Friday, October 22, 2021

The Gift of Shabbos

Throughout thousands of years in several different continents and tumultuous eras, the Jewish people strictly adhered to the Shabbos observance. Shabbos observance is unlike other mitzvahs in its importance and its seriousness to the life of a Jew. An individual that observes the laws of Shabbos is essentially subscribing to a fundamental tenet of Judaism. The basic article of faith is that G-d created this world in six days and rested on the seventh day. I would like to explore the meaning of G-d “resting” on the seventh day. Obviously, it cannot mean G-d was tired and fatigued from a challenging week at work in a way that us mortal beings get tired at the office. So what does it mean that G-d “rested”? Furthermore, why, just because God rested, should we all rest? There are plenty of things that an infinite, eternal, Al-Mighty G-d can do that mortal beings cannot even begin to dream of accomplishing!! Rashi in his commentary on the creation of the world in Berieshes states that after the six days of creation, the world was deficient of Menucha. At the onset of Shabbos, Menucha arrived as well. Menucha is traditionally understood to be rest, but applying the word rest in this context leaves something lacking in understanding. Our Rabbis have taught a profound interpretation into this passage. At the conclusion of the six days, G-d created a perfect physical world and was complete. It contained mountains and valleys, oceans and rivers and lions, tigers and bears! (oh my!) Although the world was complete in the physical realm, it still lacked in one major area. It lacked the spark of G-d’s existence and the intense manifestation of His presence. When Shabbos came, the world experienced an intense spiritual manifestation of His presence like no other time. This idea is expressed in the Kiddush we recite every Friday night in the words of תְּחִלָּה לְמִקְרָאֵי קֹֽדֶשׁ . This is translated as first to the holy gatherings or convocations. That is because this Shabbos experience was like no other in which the manifestation of G-d presence is present in our lives like no other time. For thousands of years, the Jewish People have been at the brink of survival, and it is not an exaggeration to say that it is in no small part to its commitment to Shabbos that allowed it to survive to this very day. A few years ago, the Chief Rabbi of South Africa started the Shabbos Project to share the gift of Shabbos with a wider group of our brothers and sisters who are not fortunate to regularly take advantage of regularly this treasure. Over the last few years, the Shabbos Project has exploded in popularity and we are fortunate to host a program in our community this year. The Jacksonville Kollel is hosting a phenomenal program tonight for the community and partnering with our shul tomorrow to bring this three thousand year plus gift to a wider audience of our Jewish brothers and sisters in Greater Jacksonville. There was a ton of effort and energy by many people that was invested in making this Shabbos Project, and on behalf of a grateful community and appreciative Klal Yisroel, I simply nod my head in gratitude. For all those invested in increasing the cause of Godliness in this world through the observance of Torah and Mitzvos-- it doesn’t get much better than this!!! Have a Peaceful Shabbos, Rabbi Yaakov Fisch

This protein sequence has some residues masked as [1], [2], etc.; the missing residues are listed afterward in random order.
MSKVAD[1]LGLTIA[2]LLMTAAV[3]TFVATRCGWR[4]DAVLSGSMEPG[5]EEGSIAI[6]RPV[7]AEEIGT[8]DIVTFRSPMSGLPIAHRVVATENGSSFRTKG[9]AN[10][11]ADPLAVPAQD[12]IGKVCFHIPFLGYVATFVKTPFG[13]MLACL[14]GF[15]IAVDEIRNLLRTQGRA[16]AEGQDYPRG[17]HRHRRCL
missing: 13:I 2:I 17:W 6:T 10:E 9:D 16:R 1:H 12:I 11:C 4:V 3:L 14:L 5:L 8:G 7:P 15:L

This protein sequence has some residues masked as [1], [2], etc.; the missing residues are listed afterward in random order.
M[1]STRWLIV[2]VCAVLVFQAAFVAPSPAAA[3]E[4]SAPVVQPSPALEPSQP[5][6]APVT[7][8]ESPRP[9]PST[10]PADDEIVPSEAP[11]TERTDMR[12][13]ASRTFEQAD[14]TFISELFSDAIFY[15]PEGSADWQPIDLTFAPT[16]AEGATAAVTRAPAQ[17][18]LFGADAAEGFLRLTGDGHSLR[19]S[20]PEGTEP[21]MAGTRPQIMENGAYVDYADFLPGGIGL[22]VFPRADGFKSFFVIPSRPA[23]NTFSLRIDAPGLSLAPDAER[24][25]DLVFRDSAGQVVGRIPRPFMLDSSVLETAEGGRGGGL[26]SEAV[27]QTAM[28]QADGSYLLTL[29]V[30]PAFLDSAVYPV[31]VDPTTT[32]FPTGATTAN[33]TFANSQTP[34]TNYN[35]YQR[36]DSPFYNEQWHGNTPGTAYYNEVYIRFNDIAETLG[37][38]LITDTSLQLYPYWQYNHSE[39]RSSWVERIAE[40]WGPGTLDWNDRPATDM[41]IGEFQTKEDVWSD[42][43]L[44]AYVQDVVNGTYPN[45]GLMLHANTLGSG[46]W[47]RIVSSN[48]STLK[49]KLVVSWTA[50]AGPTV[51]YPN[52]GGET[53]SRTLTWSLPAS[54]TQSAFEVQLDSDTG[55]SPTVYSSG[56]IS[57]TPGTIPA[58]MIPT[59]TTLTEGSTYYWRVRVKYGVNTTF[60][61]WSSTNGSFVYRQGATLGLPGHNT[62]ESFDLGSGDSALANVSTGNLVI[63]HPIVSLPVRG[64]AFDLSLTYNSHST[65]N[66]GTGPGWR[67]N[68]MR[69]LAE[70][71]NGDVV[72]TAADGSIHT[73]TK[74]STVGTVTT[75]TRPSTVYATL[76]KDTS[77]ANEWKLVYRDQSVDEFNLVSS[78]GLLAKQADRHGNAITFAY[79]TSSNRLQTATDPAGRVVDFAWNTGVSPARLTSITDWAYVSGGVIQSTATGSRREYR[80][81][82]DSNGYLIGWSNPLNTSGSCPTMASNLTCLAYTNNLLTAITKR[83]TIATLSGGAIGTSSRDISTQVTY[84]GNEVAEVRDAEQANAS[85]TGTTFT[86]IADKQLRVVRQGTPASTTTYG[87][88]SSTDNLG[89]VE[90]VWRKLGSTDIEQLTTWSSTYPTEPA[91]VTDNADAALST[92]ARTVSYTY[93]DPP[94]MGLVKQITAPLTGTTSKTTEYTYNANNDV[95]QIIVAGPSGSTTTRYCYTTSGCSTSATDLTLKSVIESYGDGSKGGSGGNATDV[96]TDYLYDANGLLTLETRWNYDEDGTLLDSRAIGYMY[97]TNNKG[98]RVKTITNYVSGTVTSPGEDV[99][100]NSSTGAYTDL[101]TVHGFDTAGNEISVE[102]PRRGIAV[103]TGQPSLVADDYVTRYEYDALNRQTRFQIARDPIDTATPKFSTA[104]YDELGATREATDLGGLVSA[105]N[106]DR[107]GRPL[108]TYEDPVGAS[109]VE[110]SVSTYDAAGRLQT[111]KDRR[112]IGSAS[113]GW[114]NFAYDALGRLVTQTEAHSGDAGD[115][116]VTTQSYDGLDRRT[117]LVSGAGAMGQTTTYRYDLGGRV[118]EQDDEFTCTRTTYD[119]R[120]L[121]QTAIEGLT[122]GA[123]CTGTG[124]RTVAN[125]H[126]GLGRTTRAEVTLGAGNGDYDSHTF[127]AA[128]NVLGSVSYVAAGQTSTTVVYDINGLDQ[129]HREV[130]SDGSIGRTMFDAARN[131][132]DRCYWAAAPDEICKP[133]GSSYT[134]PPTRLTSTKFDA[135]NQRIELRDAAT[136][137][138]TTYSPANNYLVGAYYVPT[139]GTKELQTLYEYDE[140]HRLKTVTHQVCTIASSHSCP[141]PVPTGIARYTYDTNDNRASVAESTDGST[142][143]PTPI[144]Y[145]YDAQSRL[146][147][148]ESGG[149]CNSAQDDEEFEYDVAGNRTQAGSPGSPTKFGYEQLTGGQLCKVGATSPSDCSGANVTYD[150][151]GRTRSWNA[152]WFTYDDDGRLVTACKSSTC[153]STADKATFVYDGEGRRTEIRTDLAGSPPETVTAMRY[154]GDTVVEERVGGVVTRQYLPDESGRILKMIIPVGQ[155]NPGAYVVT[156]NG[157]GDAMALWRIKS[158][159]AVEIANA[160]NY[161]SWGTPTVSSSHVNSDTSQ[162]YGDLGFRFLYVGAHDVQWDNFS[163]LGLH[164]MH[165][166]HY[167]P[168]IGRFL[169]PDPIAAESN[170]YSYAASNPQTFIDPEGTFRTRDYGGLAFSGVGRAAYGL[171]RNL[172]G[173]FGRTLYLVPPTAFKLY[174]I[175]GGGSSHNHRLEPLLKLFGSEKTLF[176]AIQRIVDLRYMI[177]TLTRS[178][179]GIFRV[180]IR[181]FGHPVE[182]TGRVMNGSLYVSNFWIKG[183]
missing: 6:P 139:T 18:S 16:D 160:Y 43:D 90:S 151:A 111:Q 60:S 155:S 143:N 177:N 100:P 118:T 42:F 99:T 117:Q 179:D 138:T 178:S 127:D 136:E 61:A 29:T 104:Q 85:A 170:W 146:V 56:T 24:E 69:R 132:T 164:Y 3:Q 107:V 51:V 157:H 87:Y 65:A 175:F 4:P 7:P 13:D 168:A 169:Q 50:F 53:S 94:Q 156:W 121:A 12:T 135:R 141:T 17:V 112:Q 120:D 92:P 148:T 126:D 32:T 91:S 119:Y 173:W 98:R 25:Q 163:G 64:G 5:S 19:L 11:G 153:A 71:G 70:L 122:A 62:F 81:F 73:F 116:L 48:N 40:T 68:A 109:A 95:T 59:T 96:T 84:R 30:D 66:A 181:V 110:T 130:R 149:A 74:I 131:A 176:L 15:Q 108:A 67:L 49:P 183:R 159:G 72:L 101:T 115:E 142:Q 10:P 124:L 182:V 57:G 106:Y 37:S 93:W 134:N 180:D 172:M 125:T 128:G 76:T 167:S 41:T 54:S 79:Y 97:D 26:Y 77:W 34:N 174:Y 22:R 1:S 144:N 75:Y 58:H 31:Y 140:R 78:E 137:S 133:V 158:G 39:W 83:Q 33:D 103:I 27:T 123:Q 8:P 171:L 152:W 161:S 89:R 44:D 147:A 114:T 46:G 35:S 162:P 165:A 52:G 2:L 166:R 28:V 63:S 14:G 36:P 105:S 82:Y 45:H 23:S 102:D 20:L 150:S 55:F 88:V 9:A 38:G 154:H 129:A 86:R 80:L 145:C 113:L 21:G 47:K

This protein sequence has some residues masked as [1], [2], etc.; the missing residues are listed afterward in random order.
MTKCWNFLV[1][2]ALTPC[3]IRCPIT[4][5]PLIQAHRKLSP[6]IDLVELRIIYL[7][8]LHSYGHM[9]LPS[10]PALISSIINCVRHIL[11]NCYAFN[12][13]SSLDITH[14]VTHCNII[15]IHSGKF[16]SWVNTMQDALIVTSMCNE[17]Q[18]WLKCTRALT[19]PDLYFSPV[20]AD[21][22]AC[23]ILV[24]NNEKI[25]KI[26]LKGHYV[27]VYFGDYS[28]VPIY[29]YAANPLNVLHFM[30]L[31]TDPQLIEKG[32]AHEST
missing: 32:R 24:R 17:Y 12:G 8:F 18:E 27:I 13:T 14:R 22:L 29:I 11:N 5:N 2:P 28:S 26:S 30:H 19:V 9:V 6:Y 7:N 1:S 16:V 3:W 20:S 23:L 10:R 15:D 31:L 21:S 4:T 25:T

Friday, October 8, 2021

Oasis in the Storm